Eventually, the full DALI protocol was developed in the mid-1990s by a committee within the International Electrotechnical Commission (IEC). It was a compromise between those IEC members who wanted to expand DALI's capabilities—they were looking for new markets—and those members who wanted to limit DALI's capabilities because they did not want it to compete with their products.

In the United States, the National Electrical Manufacturers Association's Controls Council on Wiring Devices, Controls and Ballasts, which serves as NEMA's liaison with the IEC, established a DALI subcommittee in 2000. That same year, NEMA asked the Controls Committee of the Illuminating Engineering Society of North America (IESNA) to comment on the proposed DALI protocol. DALI was formally adopted by IEC as Standard EN60929, Annex E & G, in the summer of 2002.

The German Electrical and Electronic Manufacturers' Association (ZVEI), Division Luminaires, has established a trade association, DALI-AG, to promote the DALI protocol and related products. As of March 2003, there were 26 members, including the following: Johnson Controls, Milwaukee; Lightolier, Fall River, Mass.; Lutron, Coopersburg, Pa.; and Universal Lighting Technologies, Nashville, Tenn. European members include: Osram in Germany; Philips in The Netherlands; and Tridonic in Austria. The DALI-AG organization can be reached at

DALI's Roots

DALI was born in Europe. The Austrian firm Tridonic and others developed the digital serial interface ballast in 1991. By 1998, a consortium of European lighting equipment manufacturers had developed the Digital Addressable Lighting Interface. The original concept was to license the DALI protocol to other manufacturers, but the royalties were eventually dropped in order to gain widespread acceptance.

Eventually, the full DALI protocol was developed in the mid-1990s by a committee within the International Electrotechnical Commission (IEC). It was a compromise between those IEC members who wanted to expand DALI's capabilities—they were looking for new markets—and those members who wanted to limit DALI's capabilities because they did not want it to compete with their products.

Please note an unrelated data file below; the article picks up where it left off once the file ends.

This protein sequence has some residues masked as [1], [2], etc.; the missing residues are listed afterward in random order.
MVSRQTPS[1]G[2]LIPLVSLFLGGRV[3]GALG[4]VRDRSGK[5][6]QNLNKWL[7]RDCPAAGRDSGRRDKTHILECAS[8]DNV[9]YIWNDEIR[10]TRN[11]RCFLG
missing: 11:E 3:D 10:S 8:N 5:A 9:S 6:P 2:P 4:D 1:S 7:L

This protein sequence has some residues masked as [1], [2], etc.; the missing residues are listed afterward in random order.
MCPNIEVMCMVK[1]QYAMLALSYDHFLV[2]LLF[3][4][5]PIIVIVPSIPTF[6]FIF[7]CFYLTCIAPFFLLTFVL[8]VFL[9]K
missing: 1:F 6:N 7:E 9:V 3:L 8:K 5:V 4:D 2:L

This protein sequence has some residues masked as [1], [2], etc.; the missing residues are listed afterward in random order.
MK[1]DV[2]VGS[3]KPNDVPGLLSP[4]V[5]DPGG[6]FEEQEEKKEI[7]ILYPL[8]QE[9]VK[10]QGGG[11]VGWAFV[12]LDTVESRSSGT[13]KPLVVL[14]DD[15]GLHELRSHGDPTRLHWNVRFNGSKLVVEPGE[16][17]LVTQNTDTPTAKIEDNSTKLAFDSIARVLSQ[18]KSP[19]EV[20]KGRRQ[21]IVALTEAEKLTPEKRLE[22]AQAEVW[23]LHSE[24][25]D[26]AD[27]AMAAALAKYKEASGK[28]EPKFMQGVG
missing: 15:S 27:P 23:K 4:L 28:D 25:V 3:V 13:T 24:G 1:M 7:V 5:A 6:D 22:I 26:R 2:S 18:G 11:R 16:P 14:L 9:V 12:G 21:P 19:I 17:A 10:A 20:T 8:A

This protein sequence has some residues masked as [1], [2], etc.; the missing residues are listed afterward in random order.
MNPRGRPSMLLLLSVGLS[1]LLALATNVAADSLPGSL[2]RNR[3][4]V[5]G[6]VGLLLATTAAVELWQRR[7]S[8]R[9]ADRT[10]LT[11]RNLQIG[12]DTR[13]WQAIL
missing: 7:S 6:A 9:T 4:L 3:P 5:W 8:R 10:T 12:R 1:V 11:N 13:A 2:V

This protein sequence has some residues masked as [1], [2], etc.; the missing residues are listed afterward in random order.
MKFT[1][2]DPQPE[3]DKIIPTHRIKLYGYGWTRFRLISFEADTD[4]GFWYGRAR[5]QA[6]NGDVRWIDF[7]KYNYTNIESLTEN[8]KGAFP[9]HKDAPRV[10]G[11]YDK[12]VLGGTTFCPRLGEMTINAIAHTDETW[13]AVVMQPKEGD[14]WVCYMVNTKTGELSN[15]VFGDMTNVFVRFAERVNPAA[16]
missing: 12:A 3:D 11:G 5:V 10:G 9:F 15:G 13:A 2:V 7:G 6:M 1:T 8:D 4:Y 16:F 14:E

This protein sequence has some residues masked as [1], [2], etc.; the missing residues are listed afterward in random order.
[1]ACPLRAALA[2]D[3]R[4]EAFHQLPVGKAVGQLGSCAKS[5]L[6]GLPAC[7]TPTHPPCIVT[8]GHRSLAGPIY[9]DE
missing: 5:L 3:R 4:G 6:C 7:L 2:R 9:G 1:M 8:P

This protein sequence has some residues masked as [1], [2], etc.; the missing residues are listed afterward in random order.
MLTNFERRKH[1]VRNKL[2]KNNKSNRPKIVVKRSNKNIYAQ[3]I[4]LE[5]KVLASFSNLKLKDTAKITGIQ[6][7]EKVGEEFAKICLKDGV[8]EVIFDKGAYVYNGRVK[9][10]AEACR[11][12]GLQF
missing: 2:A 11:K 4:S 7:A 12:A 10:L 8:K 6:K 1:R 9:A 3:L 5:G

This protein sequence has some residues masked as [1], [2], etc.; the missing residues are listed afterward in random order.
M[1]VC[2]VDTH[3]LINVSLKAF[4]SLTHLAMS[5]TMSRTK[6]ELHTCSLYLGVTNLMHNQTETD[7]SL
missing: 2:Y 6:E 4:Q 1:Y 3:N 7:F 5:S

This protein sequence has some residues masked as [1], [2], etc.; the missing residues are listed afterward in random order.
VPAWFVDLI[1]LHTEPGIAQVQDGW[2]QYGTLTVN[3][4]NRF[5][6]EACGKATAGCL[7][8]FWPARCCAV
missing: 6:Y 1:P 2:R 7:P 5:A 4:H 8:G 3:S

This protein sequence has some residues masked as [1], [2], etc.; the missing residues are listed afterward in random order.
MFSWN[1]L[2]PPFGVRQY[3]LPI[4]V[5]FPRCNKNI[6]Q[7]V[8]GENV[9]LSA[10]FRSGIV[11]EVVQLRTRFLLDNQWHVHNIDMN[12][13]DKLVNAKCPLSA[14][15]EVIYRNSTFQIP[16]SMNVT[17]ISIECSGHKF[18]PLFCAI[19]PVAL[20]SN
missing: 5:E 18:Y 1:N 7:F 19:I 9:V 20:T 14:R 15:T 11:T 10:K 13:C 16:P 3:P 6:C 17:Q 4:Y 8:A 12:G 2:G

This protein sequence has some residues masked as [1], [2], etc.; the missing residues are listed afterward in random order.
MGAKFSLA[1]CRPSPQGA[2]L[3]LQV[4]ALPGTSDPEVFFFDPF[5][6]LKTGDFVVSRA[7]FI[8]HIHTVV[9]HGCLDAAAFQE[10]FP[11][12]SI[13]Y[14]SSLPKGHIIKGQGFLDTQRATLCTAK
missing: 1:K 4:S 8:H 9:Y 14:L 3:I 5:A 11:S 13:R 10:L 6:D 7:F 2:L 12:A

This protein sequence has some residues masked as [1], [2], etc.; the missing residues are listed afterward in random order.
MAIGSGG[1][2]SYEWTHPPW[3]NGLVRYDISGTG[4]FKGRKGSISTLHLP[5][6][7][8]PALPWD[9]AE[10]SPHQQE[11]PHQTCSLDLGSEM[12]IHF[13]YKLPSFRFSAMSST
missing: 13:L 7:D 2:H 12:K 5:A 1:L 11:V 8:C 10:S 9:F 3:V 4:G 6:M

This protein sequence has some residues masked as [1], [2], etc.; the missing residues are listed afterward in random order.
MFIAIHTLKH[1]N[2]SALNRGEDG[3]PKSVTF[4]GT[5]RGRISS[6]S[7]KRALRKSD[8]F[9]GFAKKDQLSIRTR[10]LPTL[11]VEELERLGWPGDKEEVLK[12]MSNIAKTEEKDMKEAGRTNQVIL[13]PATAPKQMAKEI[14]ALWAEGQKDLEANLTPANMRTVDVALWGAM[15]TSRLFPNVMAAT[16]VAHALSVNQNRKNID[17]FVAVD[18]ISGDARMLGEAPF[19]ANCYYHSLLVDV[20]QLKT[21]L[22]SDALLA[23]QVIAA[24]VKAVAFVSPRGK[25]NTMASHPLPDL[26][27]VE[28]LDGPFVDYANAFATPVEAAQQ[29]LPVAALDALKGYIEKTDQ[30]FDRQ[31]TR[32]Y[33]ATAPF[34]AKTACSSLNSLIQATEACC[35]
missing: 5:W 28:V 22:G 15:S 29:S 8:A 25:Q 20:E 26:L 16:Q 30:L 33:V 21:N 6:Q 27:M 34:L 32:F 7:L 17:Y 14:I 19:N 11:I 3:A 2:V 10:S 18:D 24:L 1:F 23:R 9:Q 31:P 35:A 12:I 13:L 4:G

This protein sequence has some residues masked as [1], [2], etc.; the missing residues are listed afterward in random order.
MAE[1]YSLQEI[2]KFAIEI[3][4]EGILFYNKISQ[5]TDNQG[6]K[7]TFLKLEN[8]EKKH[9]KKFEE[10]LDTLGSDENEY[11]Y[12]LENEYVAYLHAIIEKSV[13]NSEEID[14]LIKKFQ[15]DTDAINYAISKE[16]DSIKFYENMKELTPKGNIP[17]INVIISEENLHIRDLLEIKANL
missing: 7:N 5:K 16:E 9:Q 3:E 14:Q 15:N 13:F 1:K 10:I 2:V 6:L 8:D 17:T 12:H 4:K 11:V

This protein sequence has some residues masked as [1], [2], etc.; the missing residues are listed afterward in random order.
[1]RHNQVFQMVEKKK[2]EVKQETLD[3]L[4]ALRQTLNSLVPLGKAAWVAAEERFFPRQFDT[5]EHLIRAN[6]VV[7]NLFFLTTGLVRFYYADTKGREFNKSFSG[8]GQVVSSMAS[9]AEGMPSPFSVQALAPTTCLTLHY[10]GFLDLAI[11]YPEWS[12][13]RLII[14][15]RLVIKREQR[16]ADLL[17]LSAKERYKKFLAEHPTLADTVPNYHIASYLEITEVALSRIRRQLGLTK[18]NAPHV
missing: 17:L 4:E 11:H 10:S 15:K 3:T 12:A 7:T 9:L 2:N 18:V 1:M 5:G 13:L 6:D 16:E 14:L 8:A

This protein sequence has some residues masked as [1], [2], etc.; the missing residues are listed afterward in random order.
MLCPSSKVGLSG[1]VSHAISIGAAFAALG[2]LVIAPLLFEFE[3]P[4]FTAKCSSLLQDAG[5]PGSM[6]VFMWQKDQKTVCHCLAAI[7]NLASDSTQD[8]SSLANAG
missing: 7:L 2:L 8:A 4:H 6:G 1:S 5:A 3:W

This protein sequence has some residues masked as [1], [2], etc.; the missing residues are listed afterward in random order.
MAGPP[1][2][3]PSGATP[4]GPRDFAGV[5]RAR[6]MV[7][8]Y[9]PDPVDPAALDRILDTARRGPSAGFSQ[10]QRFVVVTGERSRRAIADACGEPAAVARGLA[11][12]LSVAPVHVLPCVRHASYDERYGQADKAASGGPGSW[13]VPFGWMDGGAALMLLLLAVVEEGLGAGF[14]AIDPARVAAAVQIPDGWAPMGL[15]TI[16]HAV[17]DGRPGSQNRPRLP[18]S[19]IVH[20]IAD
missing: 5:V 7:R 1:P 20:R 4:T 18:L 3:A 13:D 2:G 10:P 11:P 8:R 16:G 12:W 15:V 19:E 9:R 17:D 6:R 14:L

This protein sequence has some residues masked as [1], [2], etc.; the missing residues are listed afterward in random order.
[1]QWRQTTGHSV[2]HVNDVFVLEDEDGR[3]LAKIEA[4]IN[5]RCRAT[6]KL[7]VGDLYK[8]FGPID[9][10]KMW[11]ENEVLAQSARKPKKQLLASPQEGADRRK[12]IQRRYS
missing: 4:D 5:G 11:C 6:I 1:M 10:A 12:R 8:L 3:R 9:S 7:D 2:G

In the United States, the National Electrical Manufacturers Association's Controls Council on Wiring Devices, Controls and Ballasts, which serves as NEMA's liaison with the IEC, established a DALI subcommittee in 2000. That same year, NEMA asked the Controls Committee of the Illuminating Engineering Society of North America (IESNA) to comment on the proposed DALI protocol. DALI was formally adopted by IEC as Standard EN60929, Annex E & G, in the summer of 2002.

The German Electrical and Electronic Manufacturers' Association (ZVEI), Division Luminaires, has established a trade association, DALI-AG, to promote the DALI protocol and related products. As of March 2003, there were 26 members, including the following: Johnson Controls, Milwaukee; Lightolier, Fall River, Mass.; Lutron, Coopersburg, Pa.; and Universal Lighting Technologies, Nashville, Tenn. European members include: Osram in Germany; Philips in The Netherlands; and Tridonic in Austria. The DALI-AG organization can be reached at

DALI's Roots

DALI was born in Europe. The Austrian firm Tridonic and others developed the digital serial interface ballast in 1991. By 1998, a consortium of European lighting equipment manufacturers had developed the Digital Addressable Lighting Interface. The original concept was to license the DALI protocol to other manufacturers, but the royalties were eventually dropped in order to gain widespread acceptance.

Eventually, the full DALI protocol was developed in the mid-1990s by a committee within the International Electrotechnical Commission (IEC). It was a compromise between those IEC members who wanted to expand DALI's capabilities—they were looking for new markets—and those members who wanted to limit DALI's capabilities because they did not want it to compete with their products.

In the United States, the National Electrical Manufacturers Association's Controls Council on Wiring Devices, Controls and Ballasts, which serves as NEMA's liaison with the IEC, established a DALI subcommittee in 2000. That same year, NEMA asked the Controls Committee of the Illuminating Engineering Society of North America (IESNA) to comment on the proposed DALI protocol. DALI was formally adopted by IEC as Standard EN60929, Annex E & G, in the summer of 2002.